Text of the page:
European Union Rules In Favor Of Amazon Over eBook Price Tussle

by Gaurav Kheterpal on November 7, 2012

Amazon and Apple aren’t exactly the best of friends. In fact, the two tech giants are crossing each other’s path in several segments – tablets, smartphones and eBooks as well. With a rumored smartphone in the works and a juiced up Kindle Fire portfolio, Amazon has so far defied the theory that you just can’t compete with Apple.

While Apple’s iPhone 5 will once again take the smartphone by storm, while Google will continue to successfully play the role of Android puppet master, the company to watch in the mobile space is, surprisingly enough, Amazon. There’s no doubt that Amazon currently rules the roost in the low-cost tablet segment and despite iPad Mini smashing all previous sales records, several analysts believe that it’s highly unlikely that Apple will in any way revolutionize the 7-inch tablet space, given that such innovation costs time and money, and its doubtful that Apple will want to invest much of either in its iPad Mini, unless Apple was sure it would be able to dominate the market.

The two giants were locked in a voracious legal battle after an anti-trust lawsuit was launched by the European Union earlier this year to check whether or not Apple’s e-book pricing is anti-competitive. Reports from Reuters suggest that European Union regulators have accepted a deal from Apple and four publishers that would lessen the price restrictions on Amazon, thereby allowing it to sell their eBooks at a lower price than others.

As part of this landmark settlement, retailers can set their own prices or discounts for a period of two years and suspend “most-favoured nation” contracts for five years.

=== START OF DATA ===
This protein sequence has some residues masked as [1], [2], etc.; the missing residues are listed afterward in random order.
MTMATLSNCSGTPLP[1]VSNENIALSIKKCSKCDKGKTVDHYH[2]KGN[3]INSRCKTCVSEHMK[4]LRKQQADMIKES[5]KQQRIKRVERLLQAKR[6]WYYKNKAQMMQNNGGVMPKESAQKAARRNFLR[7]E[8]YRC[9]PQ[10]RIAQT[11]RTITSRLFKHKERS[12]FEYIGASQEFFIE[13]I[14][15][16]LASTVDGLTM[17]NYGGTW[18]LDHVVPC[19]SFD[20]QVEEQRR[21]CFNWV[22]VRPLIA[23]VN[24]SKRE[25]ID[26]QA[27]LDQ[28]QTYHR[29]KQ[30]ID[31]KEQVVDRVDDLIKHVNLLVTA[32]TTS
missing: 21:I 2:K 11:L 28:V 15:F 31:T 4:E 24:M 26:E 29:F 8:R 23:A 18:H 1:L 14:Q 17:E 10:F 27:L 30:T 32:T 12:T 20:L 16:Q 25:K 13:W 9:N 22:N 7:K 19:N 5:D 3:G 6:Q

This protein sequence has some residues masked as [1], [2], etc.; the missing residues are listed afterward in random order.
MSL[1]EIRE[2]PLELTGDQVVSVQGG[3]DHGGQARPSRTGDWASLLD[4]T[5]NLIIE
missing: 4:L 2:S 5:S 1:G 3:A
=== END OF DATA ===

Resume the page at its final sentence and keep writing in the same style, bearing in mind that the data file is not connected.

Apart from Apple, the settlement includes Simon & Schuster, HarperCollins, Hachette and Macmillan’s parent company, Holtzbrinck. The Penguin Group is also under investigation, but it’s decided not to be a part of the proposed settlement. The European Union launched this investigation after criticism mounted over Apple’s ‘agency pricing’ policy which lets publishers set the price and give the reseller 30% of the cut. Till Apple entered the eBook segment, most publishers adopted a uniform pricing – selling their books to retailers and wholesalers at the same price. These resellers such as Amazon could then sell the book at whatever price they wanted using discounts or wholesale pricing.

Once the settlement is made official, a sharp drop is expected in eBook pricing, thereby boosting sales for Amazon and other retailers. Even as Reuters cites confirmed ‘exclusive’ sources on the settlement, both Apple and Amazon have declined to comment.

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Written by: Gaurav Kheterpal. www.digitcom.ca. Follow TheTelecomBlog.comby:RSS,TwitterFacebook, or YouTube.

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